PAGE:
“How could they have been so stupid?”
“Why didn’t they show more common sense?”
“They should have seen it coming.”
“The cause was clearly human error.”
“Why didn’t they just follow the procedures?”
“This accident was clearly preventable.”
Do these statements sound familiar? They should. I hear them all the time after an incident and have probably even used one or more of them myself. It is so seductively easy, employing the clarity of hindsight bias, for those not involved in an incident to self-righteously proclaim it to have been “preventable.” Companies even use the clichéd “ALL accidents are preventable” as a motto. There are several problems with this kind of reasoning, and they all have to do with hindsight bias. Before we get into specifics, however, we need to understand just what hindsight bias is and our own capacity for it.
What is hindsight bias?
The term hindsight bias refers to the tendency people have to view past events as more predictable (and thus preventable) than they really were. The APA Dictionary of Psychology defines hindsight bias as “the tendency, after an event has occurred, to overestimate the extent to which the outcome could have been foreseen.” Some refer to hindsight bias as the “I knew it all along” syndrome. Like other biases, we are all susceptible to hindsight bias. It positively reinforces us to believe in intelligence beyond our own reasonable capacity. Since those of us in safety deal with incidents and near incidents on a routine basis we have more opportunities to succumb to hindsight bias than the general public. This is problematic for a variety of reasons.
What makes hindsight bias a problem?
Oversimplification: With hindsight bias you have access to information that is rarely available to those doing the work at the time of the incident. This makes it easy to draw a straight cause and effect line to explain the incident (generally someone’s “fault”), ignoring the myriad of factors (from production pressure to the complexity of procedures) that commonly interact and increase a worker’s propensity to fail.
Fear: When you tell your workers that all accidents are preventable, you are in fact communicating that it is their fault if they experience one. Even under the influence of good intentions, saying that all accidents are preventable is often perceived by workers as a warning that accidents are merely the result of careless workers failing to prevent them. Fear nullifies trust and engagement and has a toxic effect on continuous safety improvement.
Blame: Nothing generates fear like blame – especially when the blame is perceived as unjustified. Managers and supervisors often reward employees for unsafe work habits (e.g., cutting corners to get the job done on time) only to punish them later when an accident occurs. Even in the relatively effective organizations I’ve assessed over the years, most disciplinary actions were taken only after an accident. Prior to the accident the very same “careless” behavior was very frequently condoned or ignored. Hindsight bias often concludes with, “They should have done this…,” placing the blame squarely on the workers shoulders while ignoring contextual problems.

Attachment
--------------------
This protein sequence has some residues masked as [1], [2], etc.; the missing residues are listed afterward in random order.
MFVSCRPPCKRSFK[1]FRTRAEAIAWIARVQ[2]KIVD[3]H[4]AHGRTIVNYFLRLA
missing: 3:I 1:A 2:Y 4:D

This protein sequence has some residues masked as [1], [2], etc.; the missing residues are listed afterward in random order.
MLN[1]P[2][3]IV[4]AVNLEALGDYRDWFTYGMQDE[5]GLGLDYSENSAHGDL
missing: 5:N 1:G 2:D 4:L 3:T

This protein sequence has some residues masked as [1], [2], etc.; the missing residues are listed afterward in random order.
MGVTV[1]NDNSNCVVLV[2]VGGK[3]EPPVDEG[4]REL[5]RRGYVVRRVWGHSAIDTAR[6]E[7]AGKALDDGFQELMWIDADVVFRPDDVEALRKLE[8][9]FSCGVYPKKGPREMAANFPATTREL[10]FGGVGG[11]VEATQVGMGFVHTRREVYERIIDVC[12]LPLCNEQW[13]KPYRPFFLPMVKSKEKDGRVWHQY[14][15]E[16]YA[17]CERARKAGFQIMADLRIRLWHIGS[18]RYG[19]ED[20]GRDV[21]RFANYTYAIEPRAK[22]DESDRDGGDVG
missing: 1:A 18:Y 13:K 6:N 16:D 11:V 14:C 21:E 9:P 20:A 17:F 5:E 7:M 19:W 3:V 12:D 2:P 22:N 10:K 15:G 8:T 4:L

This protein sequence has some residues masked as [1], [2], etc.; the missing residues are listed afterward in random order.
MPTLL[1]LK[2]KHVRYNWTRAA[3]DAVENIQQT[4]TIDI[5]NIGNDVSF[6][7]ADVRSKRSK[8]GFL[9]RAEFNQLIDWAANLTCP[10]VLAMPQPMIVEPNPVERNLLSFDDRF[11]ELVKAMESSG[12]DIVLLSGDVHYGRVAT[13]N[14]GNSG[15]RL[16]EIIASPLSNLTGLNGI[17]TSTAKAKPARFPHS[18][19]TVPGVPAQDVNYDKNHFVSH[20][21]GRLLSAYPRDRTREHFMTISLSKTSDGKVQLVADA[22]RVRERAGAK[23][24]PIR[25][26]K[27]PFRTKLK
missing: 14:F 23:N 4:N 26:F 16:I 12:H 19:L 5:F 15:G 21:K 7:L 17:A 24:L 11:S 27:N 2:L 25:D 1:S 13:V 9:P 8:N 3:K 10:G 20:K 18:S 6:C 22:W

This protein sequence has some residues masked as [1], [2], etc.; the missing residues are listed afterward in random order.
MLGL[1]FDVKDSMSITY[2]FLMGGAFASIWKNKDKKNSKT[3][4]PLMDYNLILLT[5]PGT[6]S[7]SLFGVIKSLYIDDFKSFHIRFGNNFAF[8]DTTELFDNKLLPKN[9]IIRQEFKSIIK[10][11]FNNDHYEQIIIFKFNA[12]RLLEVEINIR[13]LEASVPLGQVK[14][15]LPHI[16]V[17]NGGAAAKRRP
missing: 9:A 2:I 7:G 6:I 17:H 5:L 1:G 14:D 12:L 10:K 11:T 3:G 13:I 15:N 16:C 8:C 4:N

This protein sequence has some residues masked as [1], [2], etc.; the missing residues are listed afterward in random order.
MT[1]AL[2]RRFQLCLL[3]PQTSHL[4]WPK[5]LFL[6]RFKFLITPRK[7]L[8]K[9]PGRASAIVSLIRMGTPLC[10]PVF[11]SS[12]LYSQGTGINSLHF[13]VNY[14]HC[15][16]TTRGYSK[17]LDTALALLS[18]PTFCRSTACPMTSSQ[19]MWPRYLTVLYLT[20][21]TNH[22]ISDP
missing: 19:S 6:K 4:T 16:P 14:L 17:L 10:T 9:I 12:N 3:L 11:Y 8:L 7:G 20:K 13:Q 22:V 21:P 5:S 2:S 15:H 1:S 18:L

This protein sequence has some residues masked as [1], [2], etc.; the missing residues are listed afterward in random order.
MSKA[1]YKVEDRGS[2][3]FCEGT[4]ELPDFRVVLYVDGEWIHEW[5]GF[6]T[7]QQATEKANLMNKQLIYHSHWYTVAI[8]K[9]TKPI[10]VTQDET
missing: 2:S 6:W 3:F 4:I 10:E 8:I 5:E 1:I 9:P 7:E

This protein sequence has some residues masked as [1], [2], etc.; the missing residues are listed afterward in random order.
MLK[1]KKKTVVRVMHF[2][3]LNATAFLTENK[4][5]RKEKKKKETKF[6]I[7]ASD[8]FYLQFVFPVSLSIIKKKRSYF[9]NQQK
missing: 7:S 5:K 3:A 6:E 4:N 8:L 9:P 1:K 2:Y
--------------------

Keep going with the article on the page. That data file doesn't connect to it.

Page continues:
Missed learning opportunities: Conclusions grounded in hindsight bias are often the “obvious” answers and ignore the why of accident causation. There is a deeper and more nuanced story to virtually every incident, going considerably beyond indicating “someone did something stupid.” This is especially true in serious incidents and fatalities. Ignoring the role of interacting factors outside of the worker’s control (e.g., cultural, environmental, etc.) leads to simplistic corrective actions that fail to address root causes and typically results in needless recurrence. Without identifying the root cause, nothing has really been fixed.
Credibility: All work involves at least some degree of risk and all work involving people is subject to inevitable human fallibility and error. Your workforce will inevitably identify incidents that, in their eyes, were NOT preventable.
No one wants anyone, especially themselves, to get hurt. Personally, I hope I never witness or investigate another accident. As much as I may want to prevent incidents, I must embrace reality. Ultimately, they do occur. (However, I can hope for ever smaller numbers). One of the things I’ve tried to do as a safety professional is to help organizations develop protocols to mitigate unplanned incidents – byproducts of “human error”, equipment failure, acts of God, whatever. My preference, therefore, is messaging that promotes specific actions for safety engagement and improvement, as opposed to meaningless and damaging clichés such as “all accidents are preventable.”
My esteemed colleague, Carsten Busch, has written on this topic in a previous SafetyStratus blog, Are All Accidents Preventable, as well as in his excellent book, Safety Myth 101: Musings on Myths, Misunderstandings and More. Both are excellent and important reads which I highly recommended.
Mr. Loud’s over 40 years of safety experience includes 15 years with the Tennessee Valley Authority (TVA) where he served as the supervisor of Safety and Loss Control for a large commercial nuclear facility and later as manager of the corporate nuclear safety oversight body for all three of TVA’s nuclear sites. At Los Alamos National Laboratory he headed the independent assessment organization responsible for safety, health, environmental protection, and security oversight of all laboratory operations.
Mr. Loud is a regular presenter at national and international safety conferences. He is the author of numerous papers and articles. Mr. Loud is a Certified Safety Professional (CSP), and a retired Certified Hazardous Materials Manager (CHMM). He holds a BBA from the University of Memphis, an MS in Environmental Science from the University of Oklahoma and an MPH in Occupational Health and Safety from the University of Tennessee.